So the general advice is - do not send large parameters to service operations.

    This can be "fixed" in two ways:

    1) Use Actions - WCF DS 5.0 (OData V3) introduces actions which behave very similarly to service operations, but they can take the parameters in the body of the request (as oppose to the URI).

    2) Model this part of the service as entity. So instead of sending a file as a parameter- create a new entity and send the file as its binary stream.

    Thanks,


    Vitek Karas [MSFT]

    • Marked as answer by cp.net Friday, November 30, 2012 8:18 PM
    Thursday, November 29, 2012 4:39 PM
    Moderator
  • In this article there's a good description of what needs to be set in WCF to make it truly streaming: http://msdn.microsoft.com/en-us/library/ee960144.aspx

    I think your setup above will allow large data but it will still buffer the entire request/response on the server.

    The StreamBufferSize setting 64KB should be OK (although I would set it to truly 64KB == 64 * 1024). On the client, unless you have other requirements use the same buffer size, but I don't think it will matter than much.

    Thanks,


    Vitek Karas [MSFT]

    • Marked as answer by cp.net Friday, November 30, 2012 8:18 PM
    Friday, November 30, 2012 7:34 AM
    Moderator

All replies

  • Service operations pass parameters in the URL. So your string will end up in a URL query option. Different HTTP components have different limits on the URL size, but in general these limits are pretty small (typically anything above cca 1000 characters will run into trouble). This can happen on the client (as you're seeing) or in between (proxies, caches, ...) or on the server (IIS has limits on this, WCF has others of its own and so on).

    So the general advice is - do not send large parameters to service operations.

    This can be "fixed" in two ways:

    1) Use Actions - WCF DS 5.0 (OData V3) introduces actions which behave very similarly to service operations, but they can take the parameters in the body of the request (as oppose to the URI).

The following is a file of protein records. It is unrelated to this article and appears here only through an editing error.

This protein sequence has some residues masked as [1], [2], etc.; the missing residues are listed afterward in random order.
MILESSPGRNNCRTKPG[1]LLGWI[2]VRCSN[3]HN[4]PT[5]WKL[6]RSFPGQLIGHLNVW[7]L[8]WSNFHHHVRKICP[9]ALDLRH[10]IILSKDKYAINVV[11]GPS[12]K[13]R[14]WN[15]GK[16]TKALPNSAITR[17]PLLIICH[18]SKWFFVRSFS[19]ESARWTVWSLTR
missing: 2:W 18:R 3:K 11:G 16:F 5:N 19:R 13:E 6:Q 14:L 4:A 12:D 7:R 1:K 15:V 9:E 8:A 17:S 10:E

2) Model this part of the service as entity. So instead of sending a file as a parameter- create a new entity and send the file as its binary stream.

    Thanks,


    Vitek Karas [MSFT]

    • Marked as answer by cp.net Friday, November 30, 2012 8:18 PM
    Thursday, November 29, 2012 4:39 PM
    Moderator
  • Thanks Vitek!

    I did go with the 2nd option, and got it streaming. For some reason, I thought calling a POST service operation from the client would not include the parameters in the URI. Can you please advise on some recommended service/binding settings so as to not run into Out-of-memory/data-threshold errors while streaming, and to get good speed? I'm working on a self-hosted WCF DS for an intranet environment. So far, these are the settings:

    For DataServiceHost:

    WebHttpBinding binding = new WebHttpBinding();
                binding.MaxReceivedMessageSize = int.MaxValue;
                binding.MaxBufferPoolSize = int.MaxValue;
                binding.MaxBufferSize = int.MaxValue;
                binding.ReaderQuotas.MaxStringContentLength = int.MaxValue;

    For stream provider:

    int IDataServiceStreamProvider.StreamBufferSize
            {
                get { return 64000; }
            }

    Finally, is it a good idea to use same buffer size while performing Stream.Read(char[] buffer, int index, int count) on the Client?

    Appreciate it,

    cp

    Thursday, November 29, 2012 8:51 PM
  • In this article there's a good description of what needs to be set in WCF to make it truly streaming: http://msdn.microsoft.com/en-us/library/ee960144.aspx

    I think your setup above will allow large data but it will still buffer the entire request/response on the server.

    The StreamBufferSize setting 64KB should be OK (although I would set it to truly 64KB == 64 * 1024). On the client, unless you have other requirements use the same buffer size, but I don't think it will matter than much.

    Thanks,


    Vitek Karas [MSFT]

    • Marked as answer by cp.net Friday, November 30, 2012 8:18 PM
    Friday, November 30, 2012 7:34 AM
    Moderator